Americans are fatigued by the coverage of mass shootings


Erin Hooley

According to the Gun Violence Archive, as of April 22, 2021 there has been 157 mass shootings

Kaitlin Clapinski, Editor-and-Chief

In 2020, there were over 43,000 deaths related to gun violence, according to the Gun Violence Archive. The United States has a gun problem that defines our nation. Students who attend schools are taught at an early age what to do if there is an assailant on the loose. Going to movie theaters, restaurants, bars, clubs, and music festivals, our instinct is to listen to that voice in our head saying, “What if something were to happen?” “Where could I hide?” “Where is the nearest exit?” 

Our gun problem is not only evident, but potentially traumatizing for future generations to come. 

When a mass shooting occurs, it is hounded by journalists and covered in all forms of media as breaking news. Although pertinent news, it is evident that we are numb to it. The Onion published a now-famous article in 2017, “‘No Way to Prevent This’ Says Only Nation Where This Regularly Happens,” and it resurfaces when a mass shooting occurs and no action is taken to prevent the next. Some could argue it is wrong to satirize a tragedy where there are victims. However, I would argue it is wrong to be complacent.

So, are mass shootings and gun violence worthy of news given our complacency? Well, the answer isn’t black and white. It is imperative as a society that we honor the victims of senseless gun violence through any means possible. Sharing stories from victims of senseless gun violence provides a sense of humility. These people were simply going about their everyday lives and were failed by all of us. We as a collective had the power to enact proper gun laws that could have easily prevented their deaths. In a way, providing these stories can instill a call to action for Congress, voters, and American citizens. But how many times can we call to action, without the action?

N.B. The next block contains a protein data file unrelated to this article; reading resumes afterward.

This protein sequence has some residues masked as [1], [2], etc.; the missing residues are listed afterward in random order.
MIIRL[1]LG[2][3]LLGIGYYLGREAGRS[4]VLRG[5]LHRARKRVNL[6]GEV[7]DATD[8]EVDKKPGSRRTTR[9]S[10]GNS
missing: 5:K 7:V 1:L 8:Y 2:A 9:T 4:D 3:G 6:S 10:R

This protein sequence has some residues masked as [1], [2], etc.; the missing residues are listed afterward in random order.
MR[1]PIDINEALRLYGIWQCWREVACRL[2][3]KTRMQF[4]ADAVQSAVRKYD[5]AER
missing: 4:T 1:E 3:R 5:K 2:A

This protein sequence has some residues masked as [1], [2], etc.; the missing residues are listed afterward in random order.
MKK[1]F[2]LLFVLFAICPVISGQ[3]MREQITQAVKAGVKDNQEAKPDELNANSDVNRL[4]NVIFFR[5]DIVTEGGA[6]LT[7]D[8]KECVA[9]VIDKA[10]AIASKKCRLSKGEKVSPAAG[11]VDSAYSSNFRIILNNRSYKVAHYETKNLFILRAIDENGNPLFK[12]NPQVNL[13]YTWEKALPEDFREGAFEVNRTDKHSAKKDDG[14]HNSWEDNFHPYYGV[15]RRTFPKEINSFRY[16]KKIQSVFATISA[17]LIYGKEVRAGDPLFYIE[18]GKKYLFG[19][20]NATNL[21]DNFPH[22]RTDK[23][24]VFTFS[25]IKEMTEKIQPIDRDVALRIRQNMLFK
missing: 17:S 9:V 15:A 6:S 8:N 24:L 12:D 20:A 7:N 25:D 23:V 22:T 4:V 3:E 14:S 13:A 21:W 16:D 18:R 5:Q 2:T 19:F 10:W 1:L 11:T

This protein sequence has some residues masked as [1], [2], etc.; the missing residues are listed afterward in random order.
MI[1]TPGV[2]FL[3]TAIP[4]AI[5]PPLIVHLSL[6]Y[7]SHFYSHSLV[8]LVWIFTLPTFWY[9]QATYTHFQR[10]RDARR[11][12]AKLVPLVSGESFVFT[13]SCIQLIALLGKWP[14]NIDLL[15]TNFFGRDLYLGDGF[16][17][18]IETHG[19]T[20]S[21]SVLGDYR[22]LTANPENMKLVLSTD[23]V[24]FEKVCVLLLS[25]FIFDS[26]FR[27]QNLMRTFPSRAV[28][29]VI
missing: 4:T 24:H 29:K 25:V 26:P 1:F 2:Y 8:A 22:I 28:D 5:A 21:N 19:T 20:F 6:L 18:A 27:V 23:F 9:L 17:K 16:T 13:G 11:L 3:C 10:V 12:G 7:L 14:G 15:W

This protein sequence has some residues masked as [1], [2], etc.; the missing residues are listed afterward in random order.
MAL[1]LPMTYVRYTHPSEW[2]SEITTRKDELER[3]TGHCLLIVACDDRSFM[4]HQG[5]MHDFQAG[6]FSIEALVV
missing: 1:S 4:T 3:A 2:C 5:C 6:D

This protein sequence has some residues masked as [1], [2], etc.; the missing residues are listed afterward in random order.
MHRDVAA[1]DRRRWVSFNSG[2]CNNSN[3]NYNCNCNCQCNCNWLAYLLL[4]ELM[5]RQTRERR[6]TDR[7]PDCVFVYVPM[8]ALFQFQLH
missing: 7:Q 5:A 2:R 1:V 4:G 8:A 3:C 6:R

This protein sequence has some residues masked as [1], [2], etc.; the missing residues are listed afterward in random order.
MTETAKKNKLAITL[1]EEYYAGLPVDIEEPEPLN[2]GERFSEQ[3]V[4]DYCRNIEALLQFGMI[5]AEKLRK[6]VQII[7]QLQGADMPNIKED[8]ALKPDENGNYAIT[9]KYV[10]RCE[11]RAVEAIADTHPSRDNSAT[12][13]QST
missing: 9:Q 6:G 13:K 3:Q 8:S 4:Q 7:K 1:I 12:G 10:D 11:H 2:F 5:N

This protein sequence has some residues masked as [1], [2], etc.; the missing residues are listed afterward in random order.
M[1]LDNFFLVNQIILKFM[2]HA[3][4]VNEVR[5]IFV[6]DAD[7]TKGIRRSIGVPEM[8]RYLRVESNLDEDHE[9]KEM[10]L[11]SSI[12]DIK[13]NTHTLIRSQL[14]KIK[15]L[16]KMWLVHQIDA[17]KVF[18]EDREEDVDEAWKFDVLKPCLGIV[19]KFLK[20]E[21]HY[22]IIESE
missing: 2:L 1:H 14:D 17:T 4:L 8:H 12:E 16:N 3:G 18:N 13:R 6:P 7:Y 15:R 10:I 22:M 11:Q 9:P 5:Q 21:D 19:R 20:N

At this point, our inaction regarding these victims and their experiences is embarrassing, ignorant, and inhumane. Past survivors and families of victims have to watch as we continue to publish stories about the victims of gun violence and breaking news about the latest mass shooting, while nothing ever gets done. 

It may be doing more harm than good to cover stories about gun violence given our continued ignorance and or laziness to enact stricter gun laws and outrage on lack thereof. Although it is not necessarily journalists’ fault for doing their jobs, there has to be a way that we, as journalists, can honor these victims without retraumatizing them through repeated news cycles. It is clear that news coverage of these events is not helping towards legislative action and it simply further illustrates the issue at hand of the normalization and numbness we feel to gun violence as a nation.

While I’m no political scientist, social theorist, or professional journalist with a plan, I can offer you this: I would argue that changing the discourse surrounding gun control from a partisan political issue to a nationwide crisis would result in positive change. Although the National Rifle Association donates to 167 House Republicans to a measly 3 Democrats, we have seen that gun violence does not discriminate based on party preference. Even so, as of 2017, more Americans are more in favor of stricter gun regulation, according to the Pew Research Center. Moreover, 91% of liberals and 92% of conservatives believe in barring those with a mental illness from being able to purchase a gun. Continuing the trend, 93% of Democrats and 82% of Republicans believe in making private gun sales and sales at gun shows subject to background checks. 

Regardless of party affiliation, the American people want stricter gun laws. By dividing the media coverage into warring Democratic and Republican factions, it effectively creates a feeling of, “It’s their fault, not mine,” when a mass shooting occurs. In a sense, it divides the guilt and continues the normalized numbness we feel as a society towards gun violence in general. Gun control is not a partisan issue, it’s an American issue. We are collectively failing as a country to come to terms with that idea. The sooner we realize that enacting stricter gun control regulations is a collective action issue, the closer we can get to creating a bipartisan plan to begin to tackle creating stricter gun laws and educating voters who may fall in between. However, through understanding, education, and the media’s proactive involvement, it might just be possible to realize positive change.

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